This isn’t a speech. It is a soundbite delivery mechanism, the flavourless rhetorical equivalent of a Ryvita cracker, designed to drill the phrase “strong and stable leadership” so deep into the minds of voters (the exact phrase is repeated twelve times) that we all walk zombie-like to the polling stations on 8 June, muttering the phrase to ourselves as we dribble down our chins.

As a political speech, it has no poetry because it was conceived by partisan political calculation rather than any deep conviction about what’s best for Britain. “Vote Tory to prevent the other parties from either influencing or thwarting Brexit” is Theresa May’s message – an implausible message in itself, considering that the prime minister only came to believe in the deep wisdom of Brexit after the British people had voted to Leave.

As a modern political speech (with the bar set accordingly low), Theresa May’s effort will probably be quite effective though. Getting up on a stage and ranting about strong and stable leadership is a very effective way of implying that the various jabbering parties of the Left will screw everything up given half the chance, either by naively giving everything up to Europe in the negotiations for no commensurate return, or by descending into infighting over whether to push for a softer Brexit or seek to thwart Brexit entirely.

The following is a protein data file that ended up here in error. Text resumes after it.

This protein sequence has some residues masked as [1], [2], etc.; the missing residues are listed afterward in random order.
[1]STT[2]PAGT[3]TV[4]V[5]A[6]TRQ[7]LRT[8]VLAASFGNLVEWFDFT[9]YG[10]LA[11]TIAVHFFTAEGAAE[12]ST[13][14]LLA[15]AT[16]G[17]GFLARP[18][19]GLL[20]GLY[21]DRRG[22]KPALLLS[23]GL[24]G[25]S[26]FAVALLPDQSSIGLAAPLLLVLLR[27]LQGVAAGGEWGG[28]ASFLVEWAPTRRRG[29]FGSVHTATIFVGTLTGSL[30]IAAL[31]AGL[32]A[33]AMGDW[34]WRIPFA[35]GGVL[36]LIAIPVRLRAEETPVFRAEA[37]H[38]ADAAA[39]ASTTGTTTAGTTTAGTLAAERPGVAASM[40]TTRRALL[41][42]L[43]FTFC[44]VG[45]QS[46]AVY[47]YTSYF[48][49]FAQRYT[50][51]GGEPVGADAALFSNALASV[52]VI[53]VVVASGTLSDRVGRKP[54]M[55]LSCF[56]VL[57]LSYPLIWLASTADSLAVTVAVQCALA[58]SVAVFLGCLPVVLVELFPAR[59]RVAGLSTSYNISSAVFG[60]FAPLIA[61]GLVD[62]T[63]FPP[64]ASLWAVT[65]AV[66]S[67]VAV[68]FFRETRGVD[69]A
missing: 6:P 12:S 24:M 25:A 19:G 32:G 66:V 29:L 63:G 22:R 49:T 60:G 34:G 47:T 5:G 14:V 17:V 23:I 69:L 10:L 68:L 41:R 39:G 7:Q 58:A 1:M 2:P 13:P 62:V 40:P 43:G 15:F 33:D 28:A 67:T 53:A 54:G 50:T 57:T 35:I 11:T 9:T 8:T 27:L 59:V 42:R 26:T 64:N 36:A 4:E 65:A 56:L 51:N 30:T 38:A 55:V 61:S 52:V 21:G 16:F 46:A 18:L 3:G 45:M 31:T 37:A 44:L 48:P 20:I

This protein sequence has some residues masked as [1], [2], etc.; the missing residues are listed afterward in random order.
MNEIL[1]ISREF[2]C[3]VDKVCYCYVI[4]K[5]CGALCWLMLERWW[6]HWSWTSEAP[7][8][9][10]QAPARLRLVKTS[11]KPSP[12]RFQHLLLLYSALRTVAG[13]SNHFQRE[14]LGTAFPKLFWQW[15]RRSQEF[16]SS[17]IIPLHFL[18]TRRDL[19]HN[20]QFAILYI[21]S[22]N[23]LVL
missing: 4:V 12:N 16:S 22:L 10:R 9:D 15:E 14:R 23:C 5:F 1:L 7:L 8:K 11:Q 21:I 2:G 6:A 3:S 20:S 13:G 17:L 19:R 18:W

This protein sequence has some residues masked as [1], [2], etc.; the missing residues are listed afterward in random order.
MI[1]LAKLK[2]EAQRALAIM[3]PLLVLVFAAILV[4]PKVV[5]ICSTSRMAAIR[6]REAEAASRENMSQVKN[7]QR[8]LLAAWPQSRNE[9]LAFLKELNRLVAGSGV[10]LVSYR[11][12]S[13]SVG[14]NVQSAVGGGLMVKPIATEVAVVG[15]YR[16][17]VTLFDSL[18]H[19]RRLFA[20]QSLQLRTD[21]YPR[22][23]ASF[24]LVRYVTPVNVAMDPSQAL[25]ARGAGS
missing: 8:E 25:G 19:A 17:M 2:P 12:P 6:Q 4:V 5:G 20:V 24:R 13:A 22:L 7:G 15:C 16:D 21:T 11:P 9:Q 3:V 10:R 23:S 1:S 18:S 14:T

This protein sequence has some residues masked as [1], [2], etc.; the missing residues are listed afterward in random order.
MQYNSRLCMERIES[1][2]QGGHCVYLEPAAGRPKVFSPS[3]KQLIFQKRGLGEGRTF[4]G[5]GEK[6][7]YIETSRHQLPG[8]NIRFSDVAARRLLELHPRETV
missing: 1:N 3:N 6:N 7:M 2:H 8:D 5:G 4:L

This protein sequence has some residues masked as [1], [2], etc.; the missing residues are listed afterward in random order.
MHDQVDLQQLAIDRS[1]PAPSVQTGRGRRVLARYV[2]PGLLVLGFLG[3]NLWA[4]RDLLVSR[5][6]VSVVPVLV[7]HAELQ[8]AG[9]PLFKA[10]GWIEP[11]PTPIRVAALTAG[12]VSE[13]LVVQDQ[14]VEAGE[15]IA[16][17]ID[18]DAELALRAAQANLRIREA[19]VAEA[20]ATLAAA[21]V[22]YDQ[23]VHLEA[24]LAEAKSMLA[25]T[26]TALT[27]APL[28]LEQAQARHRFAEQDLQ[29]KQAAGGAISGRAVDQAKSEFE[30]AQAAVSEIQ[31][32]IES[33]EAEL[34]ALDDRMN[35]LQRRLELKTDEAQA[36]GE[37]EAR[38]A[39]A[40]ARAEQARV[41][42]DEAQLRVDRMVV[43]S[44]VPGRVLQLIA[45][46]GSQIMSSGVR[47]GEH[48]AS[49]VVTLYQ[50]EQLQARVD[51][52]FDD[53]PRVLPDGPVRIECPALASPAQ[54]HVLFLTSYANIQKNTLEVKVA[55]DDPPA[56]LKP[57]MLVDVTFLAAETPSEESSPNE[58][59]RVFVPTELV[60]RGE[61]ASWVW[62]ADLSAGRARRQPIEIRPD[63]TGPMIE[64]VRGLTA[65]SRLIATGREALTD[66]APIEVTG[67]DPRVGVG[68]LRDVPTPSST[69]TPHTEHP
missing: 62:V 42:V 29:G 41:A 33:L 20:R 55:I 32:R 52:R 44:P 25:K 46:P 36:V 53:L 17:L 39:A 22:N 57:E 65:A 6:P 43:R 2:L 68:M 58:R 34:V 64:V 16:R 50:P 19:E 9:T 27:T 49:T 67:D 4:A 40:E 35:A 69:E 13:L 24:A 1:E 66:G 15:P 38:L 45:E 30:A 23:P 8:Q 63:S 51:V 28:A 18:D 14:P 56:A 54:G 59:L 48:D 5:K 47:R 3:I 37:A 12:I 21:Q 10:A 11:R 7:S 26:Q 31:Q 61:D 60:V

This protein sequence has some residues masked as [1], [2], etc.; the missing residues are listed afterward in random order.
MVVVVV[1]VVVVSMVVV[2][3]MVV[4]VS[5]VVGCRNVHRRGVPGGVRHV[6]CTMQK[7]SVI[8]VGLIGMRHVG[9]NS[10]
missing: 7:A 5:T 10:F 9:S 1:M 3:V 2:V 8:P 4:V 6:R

The Tory position – advocating a hard Brexit and exit from the single market, to be replaced with a fictional comprehensive deal within two years – is moronic. But it does have the advantage of being easy to understand. Now imagine Corbyn, Sturgeon, Lucas and Farron all sat around the Cabinet table. Do they collectively push to stay in the EU or just for the closest relationship with the EU? Who knows? Ergo chaos, versus Theresa May’s “strong and stable” leadership.

But what of other issues than Brexit? Where is the ringing defence of Conservative principle? The speechwriter crams this material – such as it is – into the final paragraphs, very much as an afterthought:

But it’s also about getting the right deal for ordinary working people here at home, and that’s about building a strong Britain. Britain is the strongest country in Europe in terms of economic growth and national security.

It’s about building a stronger economy. It’s about creating well paid secure jobs. It’s about ensuring that there is opportunity for all. That we provide a good school place for every child. That there is affordable housing. That people can get on in their lives. It’s about ensuring that we create a more united nation. That we take action against the extremists who want to divide us, and that we stand up to the separatists who want to break up our country. So it’s providing that strong and stable leadership.

That certainty. That stability for the future ,and that’s going to be our message as go out in to our election campaign. And I’m looking forward to it. We’re going to fight a positive and optimistic campaign about the future of this country. I’m going to be getting out and about around the country. I’m going to be visiting communities in every part of the United Kingdom.  And I’m looking forward to taking our case out there to people. Because this is the case – that it is only with the Conservatives that you get the strong and stable leadership that this country needs to see us through Brexit and beyond.